As a managed Kubernetes service, Kubernetes Engine is automatically instrumented for both logging and monitoring with Stackdriver. Let's check out some of the metrics Stackdriver captures for us automatically.
Click the Monitoring link on the products menu - accessing this for the first time from your project may take a few minutes while it sets up your workspace.
Once loaded, hover over Resources in the left pane and select "Kubernetes Engine NEW" from the menu.
Each row in the dashboard presented here represents a Kubernetes resource. You can switch between the infrastructure, workloads or services view with the links above the dashboard.
In Workloads view, expand ‘my-gke-cluster' and drill down to default > webserver-statefulset > webserver-statefulset-0 > webserver-statefulset. Click on the webserver-stateful set container. Here you'll find some out-of-the box metrics being captured by Stackdriver, including memory utilization and CPU utilization.
The charts displayed in this dashboard are ones we'll be able to use to create a custom dashboard.
Stackdriver lets us create custom dashboards that we can use to organize charts and graphs for any metric data available to us. Let's create a custom dashboard to provide an at-a-glance view of some of our web server's metrics.
On the left side pane, hover over Dashboards, then click Create Dashboard.
Now that we have our empty dashboard, we can add metrics that we want to keep an eye on. Let's give our Untitled Dashboard a useful name like ‘My Web Server Containers' and click ‘Add Chart' at the top right:
Remember the out-of-the-box metrics? Let's add a chart for the container CPU utilization. In the field for Chart Title, enter ‘CPU Utilization'. In the box for ‘Find resource type and metric', type request_utilization and select CPU request utilization from the filtered list. This selection will populate both the Resource type and Metric fields for us.
Next, we'll want to filter by our project_id (if we have multiple projects) and container_name. In the Filter box, type project_id, select it from the filtered list, and select your project in the Value field. We also need to filter by container_name. In the Filter box, type container_name, select it from the filtered list and select webserver-statefulset in the Value field. Click Save.
We now have a dashboard with our first chart.
7. Uptime check and alert policy
With Stackdriver, we can set up alerts to notify us when any metrics hit any threshold values we specify. For example, we can have Stackdriver email us when the CPU utilization from the last step is above a certain threshold for a sustained amount of time, which may indicate a problem with our app. To demonstrate what these alerts look like, let's set up an uptime check and then simulate an outage.
From the left pane, select Uptime Checks and then Uptime Checks Overview:
As the Uptime Checks page suggests, let's set up our first uptime check. Click the Add Uptime Check button at the top right of the page.
In the proceeding form, enter ‘Endpoint Uptime' as the title and your load balancer's external IP address as the hostname.
Click Save and you will be prompted to create an accompanying Alert Policy:
Click Create Alert Policy.
Let's name this ‘Endpoint Uptime Policy'. In the Configuration section, set ‘Condition triggers if' to ‘Any time series violates' and click save.
We're not quite finished yet. Next, we will specify a Notification Channel so that we're notified when our alert policy has been violated. In the Notification Channel Type drop-down select Email followed by a valid email address.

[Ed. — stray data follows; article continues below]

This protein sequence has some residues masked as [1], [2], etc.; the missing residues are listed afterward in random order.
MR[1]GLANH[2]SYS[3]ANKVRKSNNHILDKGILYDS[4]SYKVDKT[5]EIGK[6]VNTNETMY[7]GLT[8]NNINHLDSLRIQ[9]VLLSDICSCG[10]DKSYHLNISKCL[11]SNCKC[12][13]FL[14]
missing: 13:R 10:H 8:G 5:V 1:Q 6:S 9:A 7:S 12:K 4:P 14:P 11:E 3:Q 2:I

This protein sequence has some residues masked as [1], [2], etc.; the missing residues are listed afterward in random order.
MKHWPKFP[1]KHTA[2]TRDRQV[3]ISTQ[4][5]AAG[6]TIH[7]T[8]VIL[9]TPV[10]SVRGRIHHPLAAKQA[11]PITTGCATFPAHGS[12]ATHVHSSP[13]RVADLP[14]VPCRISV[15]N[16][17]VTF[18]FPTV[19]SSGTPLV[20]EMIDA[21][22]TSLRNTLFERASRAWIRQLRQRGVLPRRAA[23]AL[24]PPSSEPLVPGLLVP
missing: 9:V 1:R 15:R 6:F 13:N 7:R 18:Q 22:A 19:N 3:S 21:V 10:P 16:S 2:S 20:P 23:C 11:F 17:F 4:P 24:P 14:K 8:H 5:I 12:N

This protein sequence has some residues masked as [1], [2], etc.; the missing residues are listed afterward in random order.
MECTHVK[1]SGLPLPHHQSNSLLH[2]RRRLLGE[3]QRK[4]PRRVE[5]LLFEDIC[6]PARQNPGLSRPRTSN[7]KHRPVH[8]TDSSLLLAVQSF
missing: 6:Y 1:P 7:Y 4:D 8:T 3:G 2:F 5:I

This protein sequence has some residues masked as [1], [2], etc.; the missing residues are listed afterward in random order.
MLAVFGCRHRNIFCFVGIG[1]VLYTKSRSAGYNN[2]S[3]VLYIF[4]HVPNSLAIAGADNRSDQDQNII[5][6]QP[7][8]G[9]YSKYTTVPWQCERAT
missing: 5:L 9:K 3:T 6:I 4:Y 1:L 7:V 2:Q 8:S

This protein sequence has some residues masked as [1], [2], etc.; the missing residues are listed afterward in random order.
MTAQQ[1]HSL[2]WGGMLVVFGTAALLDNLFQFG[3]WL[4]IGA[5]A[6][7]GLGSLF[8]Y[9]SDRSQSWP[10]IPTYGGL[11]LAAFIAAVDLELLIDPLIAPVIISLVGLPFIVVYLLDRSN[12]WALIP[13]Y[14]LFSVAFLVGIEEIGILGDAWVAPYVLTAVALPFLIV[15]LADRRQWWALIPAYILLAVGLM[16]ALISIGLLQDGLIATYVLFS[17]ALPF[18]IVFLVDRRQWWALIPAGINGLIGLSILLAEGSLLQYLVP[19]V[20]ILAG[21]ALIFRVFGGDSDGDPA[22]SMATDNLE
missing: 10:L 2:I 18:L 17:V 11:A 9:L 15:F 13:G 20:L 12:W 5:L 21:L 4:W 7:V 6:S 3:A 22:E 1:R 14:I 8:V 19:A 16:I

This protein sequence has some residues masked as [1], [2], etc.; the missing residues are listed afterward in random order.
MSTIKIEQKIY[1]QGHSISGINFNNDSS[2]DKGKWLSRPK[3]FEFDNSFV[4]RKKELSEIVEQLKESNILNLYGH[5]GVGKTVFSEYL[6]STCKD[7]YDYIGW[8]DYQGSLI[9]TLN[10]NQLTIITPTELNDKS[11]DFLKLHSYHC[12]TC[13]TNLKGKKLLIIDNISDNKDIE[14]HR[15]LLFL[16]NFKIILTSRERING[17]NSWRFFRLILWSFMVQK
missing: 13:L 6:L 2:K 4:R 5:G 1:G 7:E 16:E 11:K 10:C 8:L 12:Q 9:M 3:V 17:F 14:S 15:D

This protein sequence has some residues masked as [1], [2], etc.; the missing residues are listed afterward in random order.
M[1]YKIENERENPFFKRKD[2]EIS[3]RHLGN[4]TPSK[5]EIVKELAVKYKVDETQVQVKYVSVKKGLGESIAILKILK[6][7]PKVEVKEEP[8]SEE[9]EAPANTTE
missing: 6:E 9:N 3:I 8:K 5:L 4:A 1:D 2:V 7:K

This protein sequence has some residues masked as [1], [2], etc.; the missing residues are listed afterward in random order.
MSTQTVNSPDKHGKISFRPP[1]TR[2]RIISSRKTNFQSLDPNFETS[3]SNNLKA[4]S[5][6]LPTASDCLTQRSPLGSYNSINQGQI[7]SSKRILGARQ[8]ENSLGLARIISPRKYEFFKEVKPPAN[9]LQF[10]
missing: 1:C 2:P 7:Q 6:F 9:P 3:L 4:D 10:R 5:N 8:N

Click Add Notification Channel. Finally, at the bottom of the form, name the policy ‘Web App Uptime' and click Save.
To see what an alert will look like, in your Cloud Console, open up your Cloud Shell once again. The following command will stop the nginx service running in our webserver pod:
kubectl exec -t webserver-statefulset-0 -- /bin/bash -c "nginx -s stop"
After a few minutes, you should receive an email alerting you of the outage:
Let's undo that. Back in our Cloud Shell, let's restart nginx:
kubectl exec -t webserver-statefulset-0 -- /bin/bash -c "nginx"
After a few minutes , you'll get another Stackdriver email, this time with better news than before:
Now that we've migrated from GCE to GKE with Migrate for Anthos, let's clean up our project of all the resources we've created.
Delete the Project
If you prefer, you can delete the entire project. In the GCP Console, go to the Cloud Resource Manager page:
In the project list, select the project we've been working in and click Delete. You'll be prompted to type in the project ID. Enter it and click Shut Down.
If you prefer to delete the different components one by one, proceed to the next section.
From your dashboard page click the settings icon at the top of the page and select Delete Dashboard.
From the Policies page, select Delete from the Actions menu on the right for each policy you created.
From the Uptime Checks page, select Delete from the Actions menu on the right of each check you created.
GCE and Kubernetes
Google Compute Engine instance
gcloud compute instances delete webserver --zone=us-central1-a
Kubernetes Cluster (includes Migrate for Anthos, stateful set, and load balancer service)
gcloud container clusters delete my-gke-cluster --zone=us-central1-a
Our stateful set used a disk we created. Use the following to retrieve the name:
gcloud compute disks list --filter=webserver
Using your disk name in place of mine, delete it with:
gcloud compute disks delete vls-690d-webserver --zone=us-central1-a
All cleaned up!
Way to go! You migrated your web server from a GCE instance to a Kubernetes cluster using Migrate for Anthos.
What we've covered
- We migrated a web server from GCE to a Kubernetes cluster using Migrate for Anthos
- We opened our stateful set web server to the world by exposing it via a Kubernetes load balancer service.
- We enabled Stackdriver and made a custom dashboard
- We configured an uptime check along with an alert policy to let us know when our web server goes down